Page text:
• [0041]
    When taking into account the fact that if a π conjugated system in the molecule is extended to an extent as far as possible, charge transportability of the resulting charge transporting thin film is improved, the oligoaniline derivatives represented by the general formula (4) or quinonediimine derivatives that are oxidized products of the former should preferably be used.
    Figure US20070187672A1-20070816-C00012

    (wherein R1 to R7, m and n, respectively, have the same meanings as defined above).
  • [0042]
    In the general formulas (1) and (4), m+n is preferably at 4 or over from the standpoint that good charge transportability is shown and is more preferably at 16 or less from the standpoint that solubility in solvent is ensured.
  • [0043]
    These charge transporting materials may be used singly or in combination of two or more.
  • [0044]
    For the monovalent hydrocarbon group, organoxy group and acyl group in R1 to R11, the following groups are mentioned.
  • [0045]
    Specific examples of the monovalent hydrocarbon group include: an alkyl group such as a methyl group, an ethyl group, a propyl group, a butyl group, a t-butyl group, a hexyl group, an octyl group, a decyl group or the like; cycloalkyl groups such as a cyclopentyl group, a cyclohexyl group or the like; a bicycloalkyl group such as bicyclohexyl group or the like; an alkenyl group such as a vinyl group, a 1-propenyl group, a 2-propenyl group, an isopropenyl group, a 1-methyl-2-propenyl group, a 1, 2 or 3-butenyl group, a hexenyl group or the like; an aryl group such as a phenyl group, a xylyl group, a tolyl group, a biphenyl group, a naphthyl group or the like; an aralkyl group such as a benzyl group, a phenylethyl group, a phenylcyclohexyl group or the like; and a group wherein the above-mentioned monovalent hydrocarbon groups are substituted at part or all of the hydrogen atoms thereof with a halogen atom, a hydroxyl group and/or an alkoxy group.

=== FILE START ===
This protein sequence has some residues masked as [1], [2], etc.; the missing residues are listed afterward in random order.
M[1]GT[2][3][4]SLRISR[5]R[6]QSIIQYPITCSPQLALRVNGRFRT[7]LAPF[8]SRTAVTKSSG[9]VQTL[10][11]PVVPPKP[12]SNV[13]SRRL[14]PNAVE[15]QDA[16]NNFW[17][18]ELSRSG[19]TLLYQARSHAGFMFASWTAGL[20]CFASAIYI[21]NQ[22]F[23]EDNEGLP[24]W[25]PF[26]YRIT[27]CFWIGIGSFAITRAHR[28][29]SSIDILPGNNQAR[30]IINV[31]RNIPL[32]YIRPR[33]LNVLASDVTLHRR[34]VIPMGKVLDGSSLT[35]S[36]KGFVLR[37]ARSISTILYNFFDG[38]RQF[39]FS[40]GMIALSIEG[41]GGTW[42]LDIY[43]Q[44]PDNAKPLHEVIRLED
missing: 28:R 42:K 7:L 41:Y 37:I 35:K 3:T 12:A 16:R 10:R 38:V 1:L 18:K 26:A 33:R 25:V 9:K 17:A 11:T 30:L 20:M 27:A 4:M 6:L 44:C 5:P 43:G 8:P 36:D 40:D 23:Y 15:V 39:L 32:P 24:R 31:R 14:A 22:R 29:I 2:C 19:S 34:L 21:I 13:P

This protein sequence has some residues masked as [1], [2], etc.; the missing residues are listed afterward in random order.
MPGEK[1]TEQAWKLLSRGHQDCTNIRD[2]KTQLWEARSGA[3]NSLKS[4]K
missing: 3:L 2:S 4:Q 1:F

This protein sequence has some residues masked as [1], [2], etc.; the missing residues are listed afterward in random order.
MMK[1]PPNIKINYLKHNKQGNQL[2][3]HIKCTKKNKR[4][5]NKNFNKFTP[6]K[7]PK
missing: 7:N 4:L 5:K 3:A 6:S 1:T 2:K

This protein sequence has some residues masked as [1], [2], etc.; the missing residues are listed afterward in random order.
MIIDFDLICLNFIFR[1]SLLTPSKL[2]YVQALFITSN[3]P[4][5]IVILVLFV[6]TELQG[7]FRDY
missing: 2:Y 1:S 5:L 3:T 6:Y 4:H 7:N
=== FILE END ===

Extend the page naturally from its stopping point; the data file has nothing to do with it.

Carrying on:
• [0046]
    Specific examples of the organoxy group include an alkoxy group, an alkenyloxy group, an aryloxy group and the like, with the alkyl group, alkenyl group and aryl group constituting these groups being the same as those groups indicated above.
  • [0047]
    Specific groups of the acyl group include a formyl group, an acetyl group, a propionyl group, a butyric group, an isobutyryl group, a valeryl group, an isovaleryl group, a benzoyl group and the like.
  • [0048]
    The number of carbons of the monovalent hydrocarbon group, organoxy group and acyl group is not critical and is generally 1 to 20, preferably 1 to 8.
  • [0049]
    R1 and R4 to R11 preferably include: hydrogen; an unsubstituted or substituted aryl group such as a phenyl group, a xylyl group, a tolyl group, a biphenyl group, a naphthyl group or the like; an alkyl group having 1 to 5 carbon atoms; an alkoxy group having 1 to 5 carbon atoms; and an acyl group such as a formyl group, an acetyl group, a propionyl group, a butyric group, an isobutyryl group, a benzoyl group or the like. From the standpoint of improving solubility in organic solvent, hydrogen, an alkyl group having 1 to 5 carbon atoms, and an alkoxy group having 1 to 5 carbon atoms are preferable.
  • [0050]